The first documented use of penicillin as a therapy – carried out at the University of Sheffield – has today (6 December 2018) been named as one of the UK’s 100 best breakthroughs in recognition of the impact the research has had on everyday life.
It’s commonly known that Alexander Fleming discovered penicillin in 1928. However, what is perhaps not as well-known is the research conducted by scientists at the University of Sheffield into the drug which has gone on to save more than 82 million lives worldwide.
In 1930 the first documented use of penicillin as a therapy was carried out in Sheffield by Cecil George Paine, a member of the University’s Pathology Department. He treated an eye infection in two babies with a crude filtrate from a penicillin-producing mould supplied by his lecturer, Alexander Fleming, whilst studying at St Mary’s Hospital Medical School in London.
Fleming had published details of his fundamental discovery of penicillin as an antibacterial agent in 1929, but its therapeutic potential had not been pursued. Paine however mention his findings to Fleming and Howard Florey – the Professor of Pathology at Sheffield Medical School (1932-35).
Along with a team from Oxford, Sir Howard Florey went on to purify penicillin – conducting the first clinical trial of the drug in 1941.
Now, over 75 years later and inspired by Howard Florey’s pioneering work, the University of Sheffield’s Florey Institute is addressing one of the world’s biggest biomedical challenges – infectious disease.
Set within the context of emerging antibiotic resistance, Florey scientists study the complex interaction between pathogens and their host. By working together with collaborative partners, Florey is bridging the gap between science and patient care to tackle the global threat to human healthcare.
Professor Simon Foster, Florey Coordinator at the University of Sheffield, said: “We are taking an interdisciplinary approach to understand how infectious organisms cause disease, from the fundamental to translational levels. It is by the close interaction between basic scientists and clinicians that new discoveries can be applied to give novel interventions with positive outcomes for human healthcare.
“We are revealing the mechanisms that underpin growth and division of pathogenic bacteria and using this new information to inform the use of existing antibiotics and aiding the design of novel therapies.”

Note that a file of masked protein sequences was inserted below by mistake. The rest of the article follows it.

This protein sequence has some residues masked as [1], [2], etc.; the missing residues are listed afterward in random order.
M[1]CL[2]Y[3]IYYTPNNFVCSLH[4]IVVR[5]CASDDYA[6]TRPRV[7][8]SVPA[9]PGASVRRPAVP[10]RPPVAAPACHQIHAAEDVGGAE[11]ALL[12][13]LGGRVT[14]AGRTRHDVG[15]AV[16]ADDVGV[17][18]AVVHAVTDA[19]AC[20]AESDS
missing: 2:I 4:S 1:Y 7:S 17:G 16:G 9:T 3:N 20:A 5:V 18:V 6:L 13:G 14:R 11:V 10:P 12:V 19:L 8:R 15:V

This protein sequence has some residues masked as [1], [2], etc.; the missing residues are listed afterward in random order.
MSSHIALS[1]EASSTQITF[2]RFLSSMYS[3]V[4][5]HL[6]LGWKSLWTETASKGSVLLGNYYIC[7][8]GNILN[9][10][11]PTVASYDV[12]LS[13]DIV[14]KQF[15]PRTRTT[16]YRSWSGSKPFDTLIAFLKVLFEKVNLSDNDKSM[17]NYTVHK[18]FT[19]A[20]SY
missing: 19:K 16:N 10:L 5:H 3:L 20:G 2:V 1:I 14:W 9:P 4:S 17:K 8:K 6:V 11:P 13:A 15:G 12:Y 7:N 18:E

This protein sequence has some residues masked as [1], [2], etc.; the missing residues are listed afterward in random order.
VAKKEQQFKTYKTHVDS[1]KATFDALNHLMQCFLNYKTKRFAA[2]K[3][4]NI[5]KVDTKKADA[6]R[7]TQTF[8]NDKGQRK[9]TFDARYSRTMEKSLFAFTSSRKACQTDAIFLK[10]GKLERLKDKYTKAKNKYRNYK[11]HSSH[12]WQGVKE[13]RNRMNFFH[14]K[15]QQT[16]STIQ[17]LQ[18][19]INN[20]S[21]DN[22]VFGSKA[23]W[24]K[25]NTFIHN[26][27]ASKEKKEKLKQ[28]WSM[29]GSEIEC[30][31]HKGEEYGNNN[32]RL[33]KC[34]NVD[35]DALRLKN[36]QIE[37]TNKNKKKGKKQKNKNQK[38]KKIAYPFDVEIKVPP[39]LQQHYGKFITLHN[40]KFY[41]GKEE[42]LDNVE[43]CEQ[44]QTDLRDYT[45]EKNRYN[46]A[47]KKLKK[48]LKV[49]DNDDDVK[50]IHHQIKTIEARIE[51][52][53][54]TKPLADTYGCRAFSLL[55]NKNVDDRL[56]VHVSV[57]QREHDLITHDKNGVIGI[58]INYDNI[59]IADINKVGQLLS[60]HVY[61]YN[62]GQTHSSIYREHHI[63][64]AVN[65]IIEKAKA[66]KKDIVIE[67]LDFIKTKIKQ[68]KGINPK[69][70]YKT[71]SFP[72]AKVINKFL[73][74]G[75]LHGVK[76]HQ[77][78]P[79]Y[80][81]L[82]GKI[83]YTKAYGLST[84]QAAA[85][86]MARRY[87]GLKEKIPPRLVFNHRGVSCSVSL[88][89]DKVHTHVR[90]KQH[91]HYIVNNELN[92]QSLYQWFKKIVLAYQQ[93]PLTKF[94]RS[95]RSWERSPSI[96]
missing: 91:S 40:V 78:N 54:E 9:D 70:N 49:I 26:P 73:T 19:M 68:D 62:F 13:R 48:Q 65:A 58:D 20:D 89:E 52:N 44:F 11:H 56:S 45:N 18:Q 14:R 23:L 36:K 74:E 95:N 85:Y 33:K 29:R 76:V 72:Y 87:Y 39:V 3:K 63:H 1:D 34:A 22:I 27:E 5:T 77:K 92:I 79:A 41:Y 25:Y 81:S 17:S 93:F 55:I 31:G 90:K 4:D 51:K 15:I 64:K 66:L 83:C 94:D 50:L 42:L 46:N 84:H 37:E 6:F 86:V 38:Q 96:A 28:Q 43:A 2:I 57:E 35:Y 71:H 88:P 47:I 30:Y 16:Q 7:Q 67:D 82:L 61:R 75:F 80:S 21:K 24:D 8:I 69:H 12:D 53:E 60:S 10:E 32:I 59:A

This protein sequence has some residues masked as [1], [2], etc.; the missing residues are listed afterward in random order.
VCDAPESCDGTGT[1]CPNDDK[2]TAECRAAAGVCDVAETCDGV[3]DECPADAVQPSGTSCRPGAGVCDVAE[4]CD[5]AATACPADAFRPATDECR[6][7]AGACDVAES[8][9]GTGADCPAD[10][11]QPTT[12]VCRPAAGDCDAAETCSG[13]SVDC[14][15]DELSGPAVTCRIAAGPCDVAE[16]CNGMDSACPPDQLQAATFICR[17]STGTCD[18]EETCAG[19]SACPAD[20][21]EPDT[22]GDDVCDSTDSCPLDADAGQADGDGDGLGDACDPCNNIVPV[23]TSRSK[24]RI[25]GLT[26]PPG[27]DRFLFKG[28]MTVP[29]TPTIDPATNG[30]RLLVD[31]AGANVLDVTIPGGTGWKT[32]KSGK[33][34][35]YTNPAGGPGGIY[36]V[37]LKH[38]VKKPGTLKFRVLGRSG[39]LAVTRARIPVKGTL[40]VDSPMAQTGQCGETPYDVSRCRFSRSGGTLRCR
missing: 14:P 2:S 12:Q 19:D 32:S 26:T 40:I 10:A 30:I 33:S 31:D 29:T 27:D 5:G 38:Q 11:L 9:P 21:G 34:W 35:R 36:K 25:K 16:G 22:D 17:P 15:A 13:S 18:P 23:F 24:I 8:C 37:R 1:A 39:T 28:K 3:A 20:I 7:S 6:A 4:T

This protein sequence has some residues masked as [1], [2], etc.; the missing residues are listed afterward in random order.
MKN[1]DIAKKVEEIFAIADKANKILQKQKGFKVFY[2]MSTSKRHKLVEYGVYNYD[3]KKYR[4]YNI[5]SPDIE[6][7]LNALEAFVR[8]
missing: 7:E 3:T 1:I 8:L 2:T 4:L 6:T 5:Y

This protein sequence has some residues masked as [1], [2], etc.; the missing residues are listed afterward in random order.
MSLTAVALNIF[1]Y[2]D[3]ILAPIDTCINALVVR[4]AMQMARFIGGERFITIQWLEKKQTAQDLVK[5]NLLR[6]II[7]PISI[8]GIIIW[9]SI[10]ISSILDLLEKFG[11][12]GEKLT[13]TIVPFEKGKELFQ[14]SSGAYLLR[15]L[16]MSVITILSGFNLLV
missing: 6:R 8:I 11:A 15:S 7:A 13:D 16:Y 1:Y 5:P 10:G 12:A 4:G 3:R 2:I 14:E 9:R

Professor Dave Petley, Vice-President for Research and Innovation at the University of Sheffield, said: “Our research at the University of Sheffield has a global reputation – helping us to better understand the world, and so influencing policy and changing lives.
“One of the most important examples of this is Howard Florey’s contribution to the use of penicillin as a therapy – a drug that has gone on to save millions of lives worldwide.
“We are exceptionally proud that Florey’s work has a lasting legacy and continues to inspire research here at the University of Sheffield that is addressing one of the world’s biggest challenges – antibiotic resistance.”
The list of the UK’s Best Breakthroughs, published today (6 December 2018) demonstrates how UK institutions like the University of Sheffield are at the forefront of some of the world’s most important discoveries, innovations and social initiatives. These include the discovery of penicillin, work tackling plastic pollution, ultrasound scans to check the health of unborn babies and the establishment of the Living Wage.
The list also highlights the less celebrated but vital breakthroughs that transform lives, including a specially-designed bra to help women undergoing radiotherapy; a toilet that flushes human waste without the need for water; the development of a new scrum technique to make rugby safer; a sports initiative that aims to use football to resolve conflict in divided communities; and even work to protect the quality of the chocolate we eat.
The list was compiled by Universities UK, the umbrella group for UK universities, as part of the #MadeAtUni campaign to change public perceptions of universities and bring to life the difference they make to people, lives and communities across the UK.
It follows independent research undertaken by Britain Thinks, which found that the public has little understanding of the benefits of universities beyond undergraduate teaching. The findings show that research is one of the key triggers to change opinion about universities but for many people, it is an abstract concept.
Professor Dame Janet Beer, President of Universities UK, said: “Universities really do transform lives. The technology we use every day, the medicines that save lives, the teachers who inspire – all come from UK universities and the important work being done by academics.
“The UK’s Best Breakthroughs list is a testament to the difference that universities make to people’s lives and we want everyone to join us in celebrating the work they do.”
Researcher at The Florey Institute have launched a new postgraduate course, MSc Antimicrobial Resistance, which is the first of its kind. It has been designed in collaboration with the NHS to train students for roles in public health, policymaking and scientific research.